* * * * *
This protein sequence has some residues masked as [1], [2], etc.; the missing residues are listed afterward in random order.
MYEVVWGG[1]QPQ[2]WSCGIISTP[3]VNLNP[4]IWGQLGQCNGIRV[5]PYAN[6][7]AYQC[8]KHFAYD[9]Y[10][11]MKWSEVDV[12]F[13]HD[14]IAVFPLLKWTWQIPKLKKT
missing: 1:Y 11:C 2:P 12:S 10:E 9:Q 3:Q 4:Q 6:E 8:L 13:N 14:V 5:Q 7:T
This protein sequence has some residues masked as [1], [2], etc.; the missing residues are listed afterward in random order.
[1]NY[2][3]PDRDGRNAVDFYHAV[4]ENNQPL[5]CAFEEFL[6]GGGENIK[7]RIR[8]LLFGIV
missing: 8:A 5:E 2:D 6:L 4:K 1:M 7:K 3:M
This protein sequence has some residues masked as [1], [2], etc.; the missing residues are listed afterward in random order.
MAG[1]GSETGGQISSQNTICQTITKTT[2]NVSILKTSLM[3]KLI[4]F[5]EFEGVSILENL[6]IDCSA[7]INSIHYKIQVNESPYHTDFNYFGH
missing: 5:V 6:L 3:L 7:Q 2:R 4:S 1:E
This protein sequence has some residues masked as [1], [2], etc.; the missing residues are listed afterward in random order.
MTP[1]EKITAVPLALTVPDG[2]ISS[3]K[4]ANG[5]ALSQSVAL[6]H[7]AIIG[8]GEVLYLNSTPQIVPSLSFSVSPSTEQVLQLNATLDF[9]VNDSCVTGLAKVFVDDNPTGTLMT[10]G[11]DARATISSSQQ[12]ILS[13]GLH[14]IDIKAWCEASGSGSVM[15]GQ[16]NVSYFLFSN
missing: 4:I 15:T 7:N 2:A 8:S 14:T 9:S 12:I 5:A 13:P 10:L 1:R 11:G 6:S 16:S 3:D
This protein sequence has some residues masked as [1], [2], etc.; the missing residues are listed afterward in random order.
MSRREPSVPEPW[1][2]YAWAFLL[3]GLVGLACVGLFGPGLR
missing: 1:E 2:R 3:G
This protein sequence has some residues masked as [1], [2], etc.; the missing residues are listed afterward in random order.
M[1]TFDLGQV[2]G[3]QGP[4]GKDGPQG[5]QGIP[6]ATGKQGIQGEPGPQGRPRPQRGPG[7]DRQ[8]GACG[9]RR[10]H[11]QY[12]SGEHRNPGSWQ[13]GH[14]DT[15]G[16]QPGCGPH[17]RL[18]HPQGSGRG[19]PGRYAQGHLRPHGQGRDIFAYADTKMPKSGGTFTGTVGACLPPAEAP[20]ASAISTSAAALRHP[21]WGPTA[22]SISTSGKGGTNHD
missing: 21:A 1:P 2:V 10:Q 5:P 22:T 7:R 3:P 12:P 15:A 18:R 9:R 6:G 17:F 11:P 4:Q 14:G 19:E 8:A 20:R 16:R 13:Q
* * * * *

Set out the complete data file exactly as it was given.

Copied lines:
This protein sequence has some residues masked as [1], [2], etc.; the missing residues are listed afterward in random order.
MYEVVWGG[1]QPQ[2]WSCGIISTP[3]VNLNP[4]IWGQLGQCNGIRV[5]PYAN[6][7]AYQC[8]KHFAYD[9]Y[10][11]MKWSEVDV[12]F[13]HD[14]IAVFPLLKWTWQIPKLKKT
missing: 1:Y 11:C 2:P 12:S 10:E 9:Q 3:Q 4:Q 6:E 8:L 13:N 14:V 5:Q 7:T
This protein sequence has some residues masked as [1], [2], etc.; the missing residues are listed afterward in random order.
[1]NY[2][3]PDRDGRNAVDFYHAV[4]ENNQPL[5]CAFEEFL[6]GGGENIK[7]RIR[8]LLFGIV
missing: 8:A 5:E 2:D 6:L 4:K 1:M 7:K 3:M
This protein sequence has some residues masked as [1], [2], etc.; the missing residues are listed afterward in random order.
MAG[1]GSETGGQISSQNTICQTITKTT[2]NVSILKTSLM[3]KLI[4]F[5]EFEGVSILENL[6]IDCSA[7]INSIHYKIQVNESPYHTDFNYFGH
missing: 5:V 6:L 3:L 7:Q 2:R 4:S 1:E
This protein sequence has some residues masked as [1], [2], etc.; the missing residues are listed afterward in random order.
MTP[1]EKITAVPLALTVPDG[2]ISS[3]K[4]ANG[5]ALSQSVAL[6]H[7]AIIG[8]GEVLYLNSTPQIVPSLSFSVSPSTEQVLQLNATLDF[9]VNDSCVTGLAKVFVDDNPTGTLMT[10]G[11]DARATISSSQQ[12]ILS[13]GLH[14]IDIKAWCEASGSGSVM[15]GQ[16]NVSYFLFSN
missing: 4:I 15:T 7:N 2:A 8:S 14:T 9:S 12:I 5:A 13:P 10:L 1:R 11:G 6:S 16:S 3:D
This protein sequence has some residues masked as [1], [2], etc.; the missing residues are listed afterward in random order.
MSRREPSVPEPW[1][2]YAWAFLL[3]GLVGLACVGLFGPGLR
missing: 1:E 2:R 3:G
This protein sequence has some residues masked as [1], [2], etc.; the missing residues are listed afterward in random order.
M[1]TFDLGQV[2]G[3]QGP[4]GKDGPQG[5]QGIP[6]ATGKQGIQGEPGPQGRPRPQRGPG[7]DRQ[8]GACG[9]RR[10]H[11]QY[12]SGEHRNPGSWQ[13]GH[14]DT[15]G[16]QPGCGPH[17]RL[18]HPQGSGRG[19]PGRYAQGHLRPHGQGRDIFAYADTKMPKSGGTFTGTVGACLPPAEAP[20]ASAISTSAAALRHP[21]WGPTA[22]SISTSGKGGTNHD
missing: 21:A 1:P 2:V 10:Q 5:P 22:T 7:R 3:P 12:P 15:A 18:R 9:R 6:G 17:F 11:P 4:Q 14:G 19:E 8:A 20:R 16:R 13:Q